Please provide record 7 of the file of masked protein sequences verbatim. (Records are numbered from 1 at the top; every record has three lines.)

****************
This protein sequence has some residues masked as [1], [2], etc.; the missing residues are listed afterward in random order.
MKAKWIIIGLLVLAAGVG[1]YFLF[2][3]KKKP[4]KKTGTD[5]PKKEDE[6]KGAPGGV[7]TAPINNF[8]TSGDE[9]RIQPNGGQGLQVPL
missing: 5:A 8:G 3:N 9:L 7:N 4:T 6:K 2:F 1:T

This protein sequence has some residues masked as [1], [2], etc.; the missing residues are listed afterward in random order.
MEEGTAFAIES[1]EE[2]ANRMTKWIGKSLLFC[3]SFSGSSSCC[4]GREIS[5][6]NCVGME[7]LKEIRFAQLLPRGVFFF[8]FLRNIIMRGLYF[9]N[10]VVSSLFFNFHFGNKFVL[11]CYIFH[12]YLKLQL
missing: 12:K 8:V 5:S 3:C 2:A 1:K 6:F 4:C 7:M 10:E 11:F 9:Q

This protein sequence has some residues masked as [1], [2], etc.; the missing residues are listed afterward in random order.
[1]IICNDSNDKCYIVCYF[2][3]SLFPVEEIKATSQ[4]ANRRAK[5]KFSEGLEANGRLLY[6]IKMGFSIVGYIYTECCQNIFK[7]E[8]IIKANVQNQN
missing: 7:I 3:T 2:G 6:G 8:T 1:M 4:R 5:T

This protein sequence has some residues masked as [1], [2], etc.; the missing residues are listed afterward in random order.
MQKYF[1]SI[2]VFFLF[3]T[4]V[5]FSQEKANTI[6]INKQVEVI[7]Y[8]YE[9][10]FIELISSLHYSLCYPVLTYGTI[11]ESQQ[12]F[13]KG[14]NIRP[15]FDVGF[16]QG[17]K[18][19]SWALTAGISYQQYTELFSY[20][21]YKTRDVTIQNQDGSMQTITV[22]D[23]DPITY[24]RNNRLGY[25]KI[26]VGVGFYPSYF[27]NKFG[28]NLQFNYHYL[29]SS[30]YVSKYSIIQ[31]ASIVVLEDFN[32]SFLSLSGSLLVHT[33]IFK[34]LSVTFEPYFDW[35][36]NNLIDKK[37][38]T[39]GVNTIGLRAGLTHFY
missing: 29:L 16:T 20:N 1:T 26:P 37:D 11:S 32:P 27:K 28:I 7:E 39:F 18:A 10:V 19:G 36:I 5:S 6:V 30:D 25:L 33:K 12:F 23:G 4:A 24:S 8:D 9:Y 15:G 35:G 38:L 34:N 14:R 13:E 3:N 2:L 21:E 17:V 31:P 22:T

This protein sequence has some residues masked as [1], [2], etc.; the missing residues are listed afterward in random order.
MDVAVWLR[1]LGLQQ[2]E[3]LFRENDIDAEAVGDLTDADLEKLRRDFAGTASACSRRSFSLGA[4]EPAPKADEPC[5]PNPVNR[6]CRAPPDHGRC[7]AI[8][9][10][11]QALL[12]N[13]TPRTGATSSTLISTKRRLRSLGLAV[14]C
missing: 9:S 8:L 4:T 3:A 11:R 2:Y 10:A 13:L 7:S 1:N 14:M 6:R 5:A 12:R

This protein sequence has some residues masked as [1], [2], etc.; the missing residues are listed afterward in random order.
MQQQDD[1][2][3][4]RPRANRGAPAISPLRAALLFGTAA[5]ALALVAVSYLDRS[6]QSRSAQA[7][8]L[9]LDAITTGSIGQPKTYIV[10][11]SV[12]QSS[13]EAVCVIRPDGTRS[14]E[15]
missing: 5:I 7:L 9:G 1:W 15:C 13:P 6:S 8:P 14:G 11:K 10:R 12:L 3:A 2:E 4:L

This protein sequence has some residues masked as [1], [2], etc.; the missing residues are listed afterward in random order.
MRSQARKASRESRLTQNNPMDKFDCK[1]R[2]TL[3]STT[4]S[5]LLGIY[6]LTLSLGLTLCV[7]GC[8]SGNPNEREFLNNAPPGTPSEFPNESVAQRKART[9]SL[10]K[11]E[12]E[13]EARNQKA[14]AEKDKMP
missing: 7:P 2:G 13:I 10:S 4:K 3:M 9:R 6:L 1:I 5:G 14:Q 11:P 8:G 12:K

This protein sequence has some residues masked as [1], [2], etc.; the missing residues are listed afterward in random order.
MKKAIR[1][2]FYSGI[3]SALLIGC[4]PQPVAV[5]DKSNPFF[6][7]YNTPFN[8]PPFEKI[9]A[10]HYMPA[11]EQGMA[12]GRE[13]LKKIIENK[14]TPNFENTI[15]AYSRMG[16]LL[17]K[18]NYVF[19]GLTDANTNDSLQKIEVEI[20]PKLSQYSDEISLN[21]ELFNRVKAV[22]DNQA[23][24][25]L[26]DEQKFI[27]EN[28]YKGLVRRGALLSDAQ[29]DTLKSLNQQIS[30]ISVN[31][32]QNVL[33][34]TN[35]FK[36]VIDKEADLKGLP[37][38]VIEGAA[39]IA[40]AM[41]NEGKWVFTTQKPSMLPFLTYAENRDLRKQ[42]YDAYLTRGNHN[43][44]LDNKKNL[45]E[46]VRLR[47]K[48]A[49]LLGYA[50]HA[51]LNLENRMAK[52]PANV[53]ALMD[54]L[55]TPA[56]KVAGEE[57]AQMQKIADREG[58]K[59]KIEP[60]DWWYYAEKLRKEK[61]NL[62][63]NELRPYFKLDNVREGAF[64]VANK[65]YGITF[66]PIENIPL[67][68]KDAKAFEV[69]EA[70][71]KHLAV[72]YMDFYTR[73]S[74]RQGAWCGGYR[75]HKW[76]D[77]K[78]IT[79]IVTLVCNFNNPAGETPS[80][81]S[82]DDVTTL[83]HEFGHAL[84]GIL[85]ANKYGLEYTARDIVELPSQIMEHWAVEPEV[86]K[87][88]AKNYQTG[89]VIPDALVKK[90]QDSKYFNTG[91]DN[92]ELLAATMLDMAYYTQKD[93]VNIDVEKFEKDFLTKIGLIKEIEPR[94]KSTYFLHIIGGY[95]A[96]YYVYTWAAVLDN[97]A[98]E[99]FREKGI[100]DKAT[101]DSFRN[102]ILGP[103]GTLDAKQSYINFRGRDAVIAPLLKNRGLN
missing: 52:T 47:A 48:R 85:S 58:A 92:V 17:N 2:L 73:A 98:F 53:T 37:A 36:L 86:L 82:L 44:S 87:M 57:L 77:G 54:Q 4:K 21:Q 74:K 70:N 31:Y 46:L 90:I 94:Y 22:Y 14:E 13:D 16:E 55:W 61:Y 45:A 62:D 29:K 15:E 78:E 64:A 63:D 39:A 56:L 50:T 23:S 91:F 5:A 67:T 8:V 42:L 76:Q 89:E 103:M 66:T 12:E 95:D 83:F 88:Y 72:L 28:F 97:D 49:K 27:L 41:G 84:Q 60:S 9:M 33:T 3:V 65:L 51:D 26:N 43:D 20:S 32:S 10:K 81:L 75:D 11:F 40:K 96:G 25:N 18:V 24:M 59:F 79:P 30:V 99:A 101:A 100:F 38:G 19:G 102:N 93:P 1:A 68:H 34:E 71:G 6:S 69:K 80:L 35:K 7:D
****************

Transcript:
This protein sequence has some residues masked as [1], [2], etc.; the missing residues are listed afterward in random order.
MRSQARKASRESRLTQNNPMDKFDCK[1]R[2]TL[3]STT[4]S[5]LLGIY[6]LTLSLGLTLCV[7]GC[8]SGNPNEREFLNNAPPGTPSEFPNESVAQRKART[9]SL[10]K[11]E[12]E[13]EARNQKA[14]AEKDKMP
missing: 7:P 2:G 13:I 10:S 4:K 3:M 9:R 6:L 1:I 5:G 14:Q 11:P 8:G 12:K